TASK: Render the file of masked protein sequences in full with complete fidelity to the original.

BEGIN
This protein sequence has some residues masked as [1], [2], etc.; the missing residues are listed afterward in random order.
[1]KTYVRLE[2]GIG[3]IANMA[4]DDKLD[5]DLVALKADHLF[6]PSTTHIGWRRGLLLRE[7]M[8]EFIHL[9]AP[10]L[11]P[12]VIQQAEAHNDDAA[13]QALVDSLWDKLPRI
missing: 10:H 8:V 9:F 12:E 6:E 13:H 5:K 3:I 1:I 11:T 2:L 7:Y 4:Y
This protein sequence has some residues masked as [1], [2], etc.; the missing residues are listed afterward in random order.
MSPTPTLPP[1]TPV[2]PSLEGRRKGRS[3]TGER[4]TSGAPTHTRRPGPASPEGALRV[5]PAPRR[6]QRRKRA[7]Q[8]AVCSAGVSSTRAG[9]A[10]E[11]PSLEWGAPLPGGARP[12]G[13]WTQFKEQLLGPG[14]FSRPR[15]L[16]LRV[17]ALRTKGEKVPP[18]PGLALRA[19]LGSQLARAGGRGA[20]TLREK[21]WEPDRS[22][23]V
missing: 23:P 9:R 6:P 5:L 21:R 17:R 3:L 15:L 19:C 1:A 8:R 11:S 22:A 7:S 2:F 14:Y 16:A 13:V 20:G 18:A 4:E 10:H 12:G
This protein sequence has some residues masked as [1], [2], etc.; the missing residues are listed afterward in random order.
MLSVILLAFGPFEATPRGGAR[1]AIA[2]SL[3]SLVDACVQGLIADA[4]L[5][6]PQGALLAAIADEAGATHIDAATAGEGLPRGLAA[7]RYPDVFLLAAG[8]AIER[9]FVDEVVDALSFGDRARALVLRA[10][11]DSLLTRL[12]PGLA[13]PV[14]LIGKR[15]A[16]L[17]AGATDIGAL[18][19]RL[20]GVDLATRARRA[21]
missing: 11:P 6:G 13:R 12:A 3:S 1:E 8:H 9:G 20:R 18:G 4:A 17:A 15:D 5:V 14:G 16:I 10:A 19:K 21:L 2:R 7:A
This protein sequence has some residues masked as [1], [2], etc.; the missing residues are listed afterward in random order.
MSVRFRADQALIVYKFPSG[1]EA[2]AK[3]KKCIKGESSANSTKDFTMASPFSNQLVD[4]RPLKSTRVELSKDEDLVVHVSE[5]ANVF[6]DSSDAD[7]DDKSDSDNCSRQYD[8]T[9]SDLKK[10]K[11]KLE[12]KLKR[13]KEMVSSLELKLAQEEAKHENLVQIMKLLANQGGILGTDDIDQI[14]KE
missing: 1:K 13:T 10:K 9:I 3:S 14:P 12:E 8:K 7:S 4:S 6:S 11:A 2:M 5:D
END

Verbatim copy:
This protein sequence has some residues masked as [1], [2], etc.; the missing residues are listed afterward in random order.
[1]KTYVRLE[2]GIG[3]IANMA[4]DDKLD[5]DLVALKADHLF[6]PSTTHIGWRRGLLLRE[7]M[8]EFIHL[9]AP[10]L[11]P[12]VIQQAEAHNDDAA[13]QALVDSLWDKLPRI
missing: 10:H 8:V 9:F 12:E 6:E 13:H 5:K 3:I 1:I 11:T 2:L 7:Y 4:Y
This protein sequence has some residues masked as [1], [2], etc.; the missing residues are listed afterward in random order.
MSPTPTLPP[1]TPV[2]PSLEGRRKGRS[3]TGER[4]TSGAPTHTRRPGPASPEGALRV[5]PAPRR[6]QRRKRA[7]Q[8]AVCSAGVSSTRAG[9]A[10]E[11]PSLEWGAPLPGGARP[12]G[13]WTQFKEQLLGPG[14]FSRPR[15]L[16]LRV[17]ALRTKGEKVPP[18]PGLALRA[19]LGSQLARAGGRGA[20]TLREK[21]WEPDRS[22][23]V
missing: 23:P 9:R 6:P 5:L 21:R 17:R 3:L 15:L 19:C 1:A 8:R 11:S 22:A 7:S 2:F 14:Y 16:A 13:V 20:G 18:A 4:E 10:H 12:G
This protein sequence has some residues masked as [1], [2], etc.; the missing residues are listed afterward in random order.
MLSVILLAFGPFEATPRGGAR[1]AIA[2]SL[3]SLVDACVQGLIADA[4]L[5][6]PQGALLAAIADEAGATHIDAATAGEGLPRGLAA[7]RYPDVFLLAAG[8]AIER[9]FVDEVVDALSFGDRARALVLRA[10][11]DSLLTRL[12]PGLA[13]PV[14]LIGKR[15]A[16]L[17]AGATDIGAL[18][19]RL[20]GVDLATRARRA[21]
missing: 11:P 6:G 13:R 12:A 3:S 1:E 8:H 9:G 20:R 18:G 4:A 17:A 15:D 5:V 14:G 16:I 10:A 19:K 21:L 2:R 7:A
This protein sequence has some residues masked as [1], [2], etc.; the missing residues are listed afterward in random order.
MSVRFRADQALIVYKFPSG[1]EA[2]AK[3]KKCIKGESSANSTKDFTMASPFSNQLVD[4]RPLKSTRVELSKDEDLVVHVSE[5]ANVF[6]DSSDAD[7]DDKSDSDNCSRQYD[8]T[9]SDLKK[10]K[11]KLE[12]KLKR[13]KEMVSSLELKLAQEEAKHENLVQIMKLLANQGGILGTDDIDQI[14]KE
missing: 1:K 13:T 10:K 9:I 3:S 14:P 12:E 8:K 7:S 4:S 6:S 11:A 2:M 5:D